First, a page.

Nutrition and health reproductive education is a specific intervention in The Global Nutrition target in 2025  to reach the target of 40% reduction in the number of children under-5 who stunted. This intervention can be delivered effectively through community health workers who have a high potential to improve maternal and child health among the hard-to-reach population, particularly in rural areas . A study in Bangladesh shows that maternal counseling using a framework of essential health care (EHC) can improve knowledge and dietary practices on child feeding to reduce the stunting prevalence effectively . The study in West Gojjam Zone, Ethiopia, shows that pregnant women who had given nutrition education are 2.02 times more likely to improve their dietary practices than those who have not given nutrition education . Furthermore, the proper knowledge and the dietary practices simultaneously influence gestational weight gain, degrade the risk of anemia in the last trimester of pregnancy, improved the baby's birth weight, and reduce the risk of preterm birth . This study strengthens scientific evidence that nutrition and reproductive health education during pregnancy improved the knowledge, attitude, and practices of pregnant women, which contribute to increased maternal and neonatal health and reduce childhood stunting [29, 30, 47, 48].
Nutrition and reproductive health knowledge on pregnant women that related to stunting improved significantly by education intervention [29, 40]. A formative research study conducted in 10 provinces in Indonesia which implemented the National Nutrition Communication Campaign (NNCC) showed that only 2.1% of 3150 mothers had known about stunting, and about two-thirds of them assumed that stunting was caused by heredity . Nevertheless, a study among childbearing age women in Lagos State, Nigeria, reported that 61.89% and 86.89% of them had accomplished knowledge and positive attitude regarding nutrition, respectively . The finding of this study shows that the number of participants who answered correctly for all questions increased significantly (P < 0.001) in IG. In parenting knowledge, almost 100% of participants knew the ways to improve 'bonding' between mothers, fetus, and fathers during pregnancy (90.7%), and the consequences of not providing psycho-emotional parenting since pregnancy period towards the baby’s growth and development (93.8%). A previous study shows that maternal depression is associated with child stunting, psychological and intellectual development. The lack of psycho-emotional parenting since the pregnancy period weakens ‘mother-child’ attachment that affects the nutritional status and development of children [49, 50]. In nutrition parenting, almost 100% of participants correctly answered the question about the timing of complementary feeding for babies (93.8%), a dietary source of macronutrients rich foods for babies > 6 months old (95.9%), and dietary source of micronutrients rich foods for babies > 6 months old 96.9%. Mistry et al. show that maternal counseling is associated with improving feeding practices in the early life of a child, which decreased stunting prevalence significantly . The participants improved their knowledge about nutrition during pregnancy, stunting, and immunity after education. Most of the participants knew about: a balanced diet (85.6%), the benefit of a balanced diet during pregnancy for fetus and mother (84.55%), the dietary source of macronutrients rich foods (92.8%), understood about stunting (94.8%), synergetic effect of nutrition and infection towards stunting (82.5%), and the benefits of immunization in childcare (92.8%). A study in Dissie Town, Northeast, Ethiopia, shows that the number of participants who answered correctly increased after nutrition education. Almost all of the participants knew about a balanced diet (95.7%), the benefit of a balanced diet for fetus and mother (89.9%), and the synergetic effect between nutrition and infection (97.1%). Also, all participants (100%) knew about the dietary source of macronutrients and micronutrients rich foods . Generally, the increase in the number of participants who answered correctly in Dissie Town is higher than in this study. The participants live in urban areas, so they get better access to health facilities. They also have a higher socioeconomic status, for example, education, occupation, family income. Other than that, this finding study also shows that the number of participants who answered correctly in reproductive health knowledge. As much as 92.8% of participants knew the benefits of antenatal care for maternal and baby health after education. Similarly, a quasi-experimental study in Brebes District, Central Java in Indonesia, shows that reproductive health education improved the knowledge among brides and grooms . Another evidence in Somalia shows that they have a lack of knowledge about reproductive health that confirmed the need for proper nutrition education . Reproductive health during the pregnancy period is fundamental to ensuring all women have access to respectful and high-quality maternity care to increase maternal health and pregnancy outcomes .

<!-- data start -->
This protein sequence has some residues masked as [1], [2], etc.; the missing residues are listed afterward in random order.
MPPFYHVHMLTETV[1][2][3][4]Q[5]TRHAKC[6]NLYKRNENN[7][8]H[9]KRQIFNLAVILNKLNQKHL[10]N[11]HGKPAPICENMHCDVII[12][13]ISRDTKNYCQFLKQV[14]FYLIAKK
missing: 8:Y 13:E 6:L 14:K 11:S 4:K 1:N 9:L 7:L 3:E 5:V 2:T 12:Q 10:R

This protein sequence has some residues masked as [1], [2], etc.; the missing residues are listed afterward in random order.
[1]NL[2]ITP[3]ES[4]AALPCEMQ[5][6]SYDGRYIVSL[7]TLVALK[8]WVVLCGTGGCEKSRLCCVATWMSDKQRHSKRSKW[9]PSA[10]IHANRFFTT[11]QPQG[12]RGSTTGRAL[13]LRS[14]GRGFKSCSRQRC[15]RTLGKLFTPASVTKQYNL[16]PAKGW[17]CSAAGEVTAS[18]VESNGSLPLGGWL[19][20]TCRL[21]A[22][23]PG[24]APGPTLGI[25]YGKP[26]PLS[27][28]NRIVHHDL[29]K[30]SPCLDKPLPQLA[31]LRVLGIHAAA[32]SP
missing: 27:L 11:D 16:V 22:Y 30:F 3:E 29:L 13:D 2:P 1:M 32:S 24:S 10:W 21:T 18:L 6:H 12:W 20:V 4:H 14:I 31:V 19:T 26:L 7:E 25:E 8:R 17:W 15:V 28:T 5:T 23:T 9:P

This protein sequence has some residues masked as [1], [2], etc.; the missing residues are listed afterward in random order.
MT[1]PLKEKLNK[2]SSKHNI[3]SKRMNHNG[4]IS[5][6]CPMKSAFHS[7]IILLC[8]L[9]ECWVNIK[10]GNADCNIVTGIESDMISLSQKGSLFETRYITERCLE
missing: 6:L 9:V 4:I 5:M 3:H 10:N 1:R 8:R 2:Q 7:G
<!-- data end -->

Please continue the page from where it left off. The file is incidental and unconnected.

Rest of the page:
This study contributes to increasing intensive nutrition and reproductive health education efforts implemented for the wider community. These provide scientific evidence as consideration for policymakers, researchers, program practitioners and implementers, non-governmental organizations, health workers, community health workers, and the entire community to increase knowledge, attitudes, and practices regarding nutrition and reproductive health to reduce the prevalence of stunting from 27.7–14% in 2024 as the national target in Indonesia, and achieved The Global Nutrition target in 2025 to reach the target of 40% reduction in the number of children under-5 who stunted.